In the chilly winter of 1966, a young fintech – decades before the term was coined – set to address a unique payments-related need. It grew from being a young startup into a global technology leader, working to deliver a world beyond cash where everyone can benefit from the transparency and ease of digital payments. Today, Mastercard is working with customers and partners to collaborate across formal lines to unlock new opportunities for millions of people and businesses around the world.
From its humble start focused on the U.S. market, to a global Fortune 250 company employing more than 15,000 people across the world, this historic success is without a doubt attributed to the company’s focus on pursuing the frontiers of innovation.
Innovation is part of Mastercard’s DNA. But how does a company get to this point?
To answer this question, an organization needs to consider two fundamental questions.
Firstly, what does innovation mean to us internally?
Innovation is not just about building the latest technology, or inventing something completely new. Innovation is also about the small achievements that make every day work more efficient and simple.
Whilst Mastercard builds many amazing break-through innovative products, some of the most interesting innovations I hear about are when a team thinks creatively and differently about an existing process or approach that has served us well for years but needs a refresh.
This could be to keep up with customer or user demands, or simply makes it easier for our employees to go about their everyday work.
That’s why a business that wants to be successful, must focus on achieving innovation within not just its core business, but across all its functions. Innovation needs to be cascaded throughout the company with the responsibility in everyone’s hands to innovate and think differently in the work they do.
Which brings us to the second question.
Can innovation be taught?
This is a question that Human Resources leaders ask themselves all the time – and at Mastercard, we firmly believe – yes. But for innovation to happen at all levels of the company, we have focused on a range of enablers to support this: talent development, organization design and structure and how we evolve our thinking on leadership.
We have been focused on ensuring that all employees, regardless of their job feel like they have the knowledge and tools to innovate every day and that our culture is one where people feel empowered to try new things.
We have invested in training our employees across all functions on the latest technological innovations and in tools on how to progress new ideas like Design Thinking which can be applied within their own fields of expertise
We are leveraging Virtual Reality to help deliver sophisticated training solutions for our people. For example, we are using VR as a realistic and immersive environment for our sales teams to experience engaging with a customer. We also recently followed a start-up over the course of a year to video document their business journey which we built into a training program for our emerging leaders. The video documentary provided real situations the start-up was facing which our emerging leaders needed to make decisions on and they could then see the real-life consequences of these decisions.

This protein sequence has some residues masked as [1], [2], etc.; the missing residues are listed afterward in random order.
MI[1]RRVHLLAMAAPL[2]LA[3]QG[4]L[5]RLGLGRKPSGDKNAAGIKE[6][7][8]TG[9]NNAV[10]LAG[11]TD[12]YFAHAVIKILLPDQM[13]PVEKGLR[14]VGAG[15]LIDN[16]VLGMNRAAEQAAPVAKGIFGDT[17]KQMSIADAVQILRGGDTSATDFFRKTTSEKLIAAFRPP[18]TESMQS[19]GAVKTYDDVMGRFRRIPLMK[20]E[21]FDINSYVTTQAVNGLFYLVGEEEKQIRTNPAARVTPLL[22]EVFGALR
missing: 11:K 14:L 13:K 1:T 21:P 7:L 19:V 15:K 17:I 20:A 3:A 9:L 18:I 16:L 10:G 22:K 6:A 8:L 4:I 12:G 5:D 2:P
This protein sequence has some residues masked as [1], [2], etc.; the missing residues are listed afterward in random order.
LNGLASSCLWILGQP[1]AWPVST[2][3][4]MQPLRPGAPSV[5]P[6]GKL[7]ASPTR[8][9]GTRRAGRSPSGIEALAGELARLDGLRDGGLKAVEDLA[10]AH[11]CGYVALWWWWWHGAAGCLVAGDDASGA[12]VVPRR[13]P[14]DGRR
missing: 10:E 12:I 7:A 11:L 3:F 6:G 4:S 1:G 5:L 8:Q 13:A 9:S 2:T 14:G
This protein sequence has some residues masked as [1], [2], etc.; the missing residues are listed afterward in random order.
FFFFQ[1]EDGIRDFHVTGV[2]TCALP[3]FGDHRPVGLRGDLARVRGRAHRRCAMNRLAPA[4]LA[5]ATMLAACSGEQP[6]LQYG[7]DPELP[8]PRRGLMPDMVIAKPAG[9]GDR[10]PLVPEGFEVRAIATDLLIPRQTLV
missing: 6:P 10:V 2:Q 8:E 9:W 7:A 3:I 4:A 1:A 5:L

Within our own HR function, we have also embraced the latest technology advancements. Take for instance, Artificial Intelligence.
Today AI is showing significant potential in resource management, organizational planning and identifying required skillsets across markets.
By leveraging data analytics, we are able to see a picture of what skills we have today and where we may have future gaps that help to inform our investments in additional resources.
Ultimately people are they key
While it presents several benefits, the use of technologies like AI and VR will not do away with people in HR, but rather complement them and enable them to achieve more innovation within this space.
But, technical skills are only part of the equation. An organization’s ability to deliver results now and in the future will depend on building and maintaining a winning culture.
At Mastercard, we believe this starts with decency at the core. That foundational premise and commitment helps us to attract the best people from diverse backgrounds.
One of the key parts to this is a sincere commitment to inclusion –and an employee experience that creates a sense of community, unified purpose and belonging.
Everyone can and should feel that their voice is heard and valued. This care and respect for our people at an individual level is what encourages unique insights, new ideas and a passion about the work we do that ultimately drives innovation.
After all, the greatest technology will need the will need bright, dedicated people to continually advance the conversation and think about what’s next. It’s for that reason that our people will remain at the core of our innovation.